In its short existence, nHealth passed the market test with flying colors, signing up 128 clients across Virginia. However, the fast-growth company was still burning cash when Obamacare passed, and management wasn't expecting to be profitable for several years. The 80/20 rule attacked the company's business model and pushed the break-even point out another year or more. Given continued uncertainties about how the regulations would be written, the company notified clients in June that the board had decided to shut down the company; it would honor all existing contracts but not renew them.

About 2,500 Virginia employees are the losers. Other insurers in the Richmond marketplace offer HSAs, Mr. Slabaugh says, but none is as inexpensive as nHealth's. Workers will wind up paying more for insurance - assuming their employers even can afford to continue providing insurance at the rates the big insurers charge. Even non-customers pay a price indirectly. With one of Virginia's most aggressive and innovative insurers knocked out of action, the dominant players don't have to compete as hard for their business. Just a few months out of the gate, Obamacare is falling far short of the lofty goals set for it. As Mr. Slabaugh says, "The health care reform bill was passed with the intention to increase choice and decrease the costs associated with health care. As the legislation is being implemented, I am witnessing quite the opposite, and nHealth is just one example."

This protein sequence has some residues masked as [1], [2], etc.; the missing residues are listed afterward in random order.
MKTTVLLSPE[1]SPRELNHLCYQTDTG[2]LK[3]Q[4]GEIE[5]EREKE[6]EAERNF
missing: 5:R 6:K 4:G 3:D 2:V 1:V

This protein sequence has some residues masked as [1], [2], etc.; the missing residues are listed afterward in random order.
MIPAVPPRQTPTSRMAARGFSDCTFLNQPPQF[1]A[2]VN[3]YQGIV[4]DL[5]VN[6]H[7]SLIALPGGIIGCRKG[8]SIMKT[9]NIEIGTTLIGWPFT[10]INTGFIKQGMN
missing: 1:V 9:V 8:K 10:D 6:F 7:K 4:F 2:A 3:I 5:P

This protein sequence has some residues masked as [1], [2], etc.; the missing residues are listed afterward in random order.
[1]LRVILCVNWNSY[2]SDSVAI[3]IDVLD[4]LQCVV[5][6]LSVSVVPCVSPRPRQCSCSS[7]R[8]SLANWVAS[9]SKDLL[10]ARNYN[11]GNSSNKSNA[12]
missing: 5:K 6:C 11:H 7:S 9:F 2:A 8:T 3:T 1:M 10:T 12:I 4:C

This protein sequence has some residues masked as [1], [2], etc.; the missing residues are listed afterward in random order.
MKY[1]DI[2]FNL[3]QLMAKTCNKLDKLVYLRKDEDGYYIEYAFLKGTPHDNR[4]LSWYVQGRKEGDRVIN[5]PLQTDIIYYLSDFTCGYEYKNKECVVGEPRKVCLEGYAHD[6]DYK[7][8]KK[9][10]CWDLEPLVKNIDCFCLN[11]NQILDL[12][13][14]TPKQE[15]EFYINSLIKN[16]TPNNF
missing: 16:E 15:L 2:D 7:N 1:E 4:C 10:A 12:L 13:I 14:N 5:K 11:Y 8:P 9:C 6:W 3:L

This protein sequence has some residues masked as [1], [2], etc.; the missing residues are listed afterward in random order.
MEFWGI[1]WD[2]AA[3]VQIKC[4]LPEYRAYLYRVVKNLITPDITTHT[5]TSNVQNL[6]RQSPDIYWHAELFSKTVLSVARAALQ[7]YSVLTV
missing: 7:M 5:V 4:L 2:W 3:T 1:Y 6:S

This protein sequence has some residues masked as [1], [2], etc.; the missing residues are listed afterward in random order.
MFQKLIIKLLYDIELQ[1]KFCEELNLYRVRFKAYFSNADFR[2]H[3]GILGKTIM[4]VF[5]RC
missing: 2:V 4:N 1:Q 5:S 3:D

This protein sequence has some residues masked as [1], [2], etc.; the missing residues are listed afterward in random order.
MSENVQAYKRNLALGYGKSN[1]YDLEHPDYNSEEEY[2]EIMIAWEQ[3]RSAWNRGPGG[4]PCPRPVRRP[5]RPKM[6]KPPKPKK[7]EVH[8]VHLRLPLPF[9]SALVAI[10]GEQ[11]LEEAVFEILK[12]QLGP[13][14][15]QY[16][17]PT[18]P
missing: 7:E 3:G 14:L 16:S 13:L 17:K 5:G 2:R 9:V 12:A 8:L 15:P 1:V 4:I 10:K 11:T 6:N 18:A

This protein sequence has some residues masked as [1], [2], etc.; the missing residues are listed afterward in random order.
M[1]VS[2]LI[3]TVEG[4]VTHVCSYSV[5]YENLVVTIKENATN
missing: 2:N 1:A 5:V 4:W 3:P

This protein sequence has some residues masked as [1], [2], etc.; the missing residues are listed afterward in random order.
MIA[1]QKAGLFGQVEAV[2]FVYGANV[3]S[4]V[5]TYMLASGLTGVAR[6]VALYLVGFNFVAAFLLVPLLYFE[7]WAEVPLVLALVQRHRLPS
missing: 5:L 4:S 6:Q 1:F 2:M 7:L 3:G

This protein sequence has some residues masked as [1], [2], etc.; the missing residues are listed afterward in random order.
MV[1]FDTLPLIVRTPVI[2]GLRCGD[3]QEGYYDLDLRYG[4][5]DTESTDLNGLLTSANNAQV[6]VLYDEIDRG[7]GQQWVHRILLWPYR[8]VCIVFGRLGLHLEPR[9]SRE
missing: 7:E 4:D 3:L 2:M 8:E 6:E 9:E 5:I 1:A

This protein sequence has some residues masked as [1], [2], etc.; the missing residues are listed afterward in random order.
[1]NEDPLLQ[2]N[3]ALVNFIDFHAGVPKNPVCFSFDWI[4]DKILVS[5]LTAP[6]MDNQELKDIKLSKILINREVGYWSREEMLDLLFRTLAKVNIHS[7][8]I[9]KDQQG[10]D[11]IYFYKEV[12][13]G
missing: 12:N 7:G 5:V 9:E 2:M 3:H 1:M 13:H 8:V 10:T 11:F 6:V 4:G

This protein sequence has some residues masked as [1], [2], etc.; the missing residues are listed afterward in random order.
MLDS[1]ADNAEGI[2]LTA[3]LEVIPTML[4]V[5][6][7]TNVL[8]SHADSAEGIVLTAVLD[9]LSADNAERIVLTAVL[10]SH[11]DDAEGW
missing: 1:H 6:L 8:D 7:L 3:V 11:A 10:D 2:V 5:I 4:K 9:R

James A. Bacon is author of the forthcoming book "Boomergeddon" (Oaklea Press, 2010) and publisher of the blog by the same name.

7 comments:

Christopher said...

Just as most clear-thinking people suspected would transpire.

Great article/illustration of the mayhem to yet continue with much higher unemployment to ensue.

Opus #6 said...

This is how the left starts chipping away at 1/6 of the nation's economy. Inch by inch. Casualty by casualty. It is sickening.

Ron Russell said...

As I see it, it was never about better and cheaper health care(thats a contradiction anyway) but more government control! Progressives, or liberals if you like, are control freaks!

The Born Again American said...

We all saw this coming, and now Britain is starting to reverse their thinking...

This needs to be repeeled...

cube said...

Just wait until the elderly Obama voters start getting their health care rationed. They will come for the old and the sick first and then they will come for the rest of us.

Rational people saw this coming. The fools voted for Obama.

Chicago Ray said...

It's the unintended consequences that are always the worst and this thing is loaded to the hilt with them, for instance my two MS dr's, the best in the US if not the world here in Chicago are quitting medicine if this Obamacare isn't repealed.

Leticia said...

There is no other option, repeal this atrocity. And for the love of God, impeach Obama.

America can't afford it. We don't need it, we certainly don't want it and if Obama and his cronies are so fond of it, let them have it.